Up where the air isn’t clear
Children’s hero Mary Poppins is back. But the air isn’t clear as she makes her descent – she has to wear an air pollution mask to cut through the toxic fumes.
Air pollution should be a thing of the past. Instead for the third year in a row, the UK has breached its air pollution annual limit in less than a week. 2017 is already too polluted, the breach happened only 5 days into the year, and 3 days earlier than last year!
The air is not clear but Mary Poppins’ message is, the darling politicians need to clean up the UK’s air. Thousands of children’s health is under threat because of politicians’ failure to act.
The single biggest source of the air pollution problem is diesel vehicles. Diesel emissions are toxic to human health and their impacts fall especially hard on children. Yet the government has done almost nothing to tackle diesel since the car companies were caught cheating emissions tests. Unbelievably, the government is still incentivising consumers to buy brand new diesel cars that are pumping out illegal levels of pollution.
Helped by a crew of Greenpeace activists, Mary Poppins is flying over Parliament today, reminding politicians that their inaction is costing lives. When Mary Poppins was last on our screens in the 60s, the 1956 Clean Air Act had been implemented and the smog had begun to clear. The then Government acted in response to the health crisis caused by air pollution from coal.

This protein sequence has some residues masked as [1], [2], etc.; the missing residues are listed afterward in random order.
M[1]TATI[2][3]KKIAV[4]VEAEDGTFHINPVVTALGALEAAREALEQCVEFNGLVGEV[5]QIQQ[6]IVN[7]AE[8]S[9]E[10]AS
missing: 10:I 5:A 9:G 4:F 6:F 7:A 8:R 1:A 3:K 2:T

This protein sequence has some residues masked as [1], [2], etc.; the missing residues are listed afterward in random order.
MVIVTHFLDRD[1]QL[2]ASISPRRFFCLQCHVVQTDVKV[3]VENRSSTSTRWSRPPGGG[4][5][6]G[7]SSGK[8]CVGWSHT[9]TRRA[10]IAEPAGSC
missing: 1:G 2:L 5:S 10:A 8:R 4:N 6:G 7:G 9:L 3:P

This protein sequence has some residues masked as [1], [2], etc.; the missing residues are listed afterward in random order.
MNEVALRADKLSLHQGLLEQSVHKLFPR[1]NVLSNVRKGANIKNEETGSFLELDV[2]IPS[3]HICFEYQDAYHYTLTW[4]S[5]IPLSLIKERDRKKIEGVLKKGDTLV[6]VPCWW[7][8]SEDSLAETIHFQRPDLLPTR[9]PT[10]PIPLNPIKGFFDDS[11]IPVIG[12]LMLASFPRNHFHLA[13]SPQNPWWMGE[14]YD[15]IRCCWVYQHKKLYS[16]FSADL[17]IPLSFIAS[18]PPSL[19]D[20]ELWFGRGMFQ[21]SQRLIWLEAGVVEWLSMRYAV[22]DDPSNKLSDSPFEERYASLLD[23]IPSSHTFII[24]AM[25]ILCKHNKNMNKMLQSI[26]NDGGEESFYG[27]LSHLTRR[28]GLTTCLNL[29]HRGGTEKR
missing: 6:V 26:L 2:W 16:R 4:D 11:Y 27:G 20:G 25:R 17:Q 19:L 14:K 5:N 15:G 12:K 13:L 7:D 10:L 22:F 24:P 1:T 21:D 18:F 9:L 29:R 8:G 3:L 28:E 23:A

Instead of leaving air pollution to the history books, our current Government is creating a tradition of failing to act and breaking annual air pollution limits. This is why today we’ve taken action.
Dirty air isn’t just a big city problem. Last year, people in 169 different places in the UK – from Calderdale to Caerphilly – breathed illegal levels of pollution.
Lots of things contribute to the current crisis, but there’s one obvious place to start – the thousands of new diesel cars rolling onto our roads every day. Diesel cars were sold as a green choice, but carmakers lied about how much they pollute. Just today we’ve learnt that modern diesel cars produce 10 times more toxic air pollution than heavy trucks and buses, according to new European data revealed.
We shouldn’t penalise people who bought diesel cars in good faith. But we can stop putting more of them on the roads. If companies can’t ensure that these cars meet proper pollution standards, they shouldn’t be allowed to sell them.
It’s time to stop the sale of new diesel cars, and make sure cleaner options are in everyone’s reach. Nearly 70,000 people are calling on the government to make it happen – now’s your chance to get on board.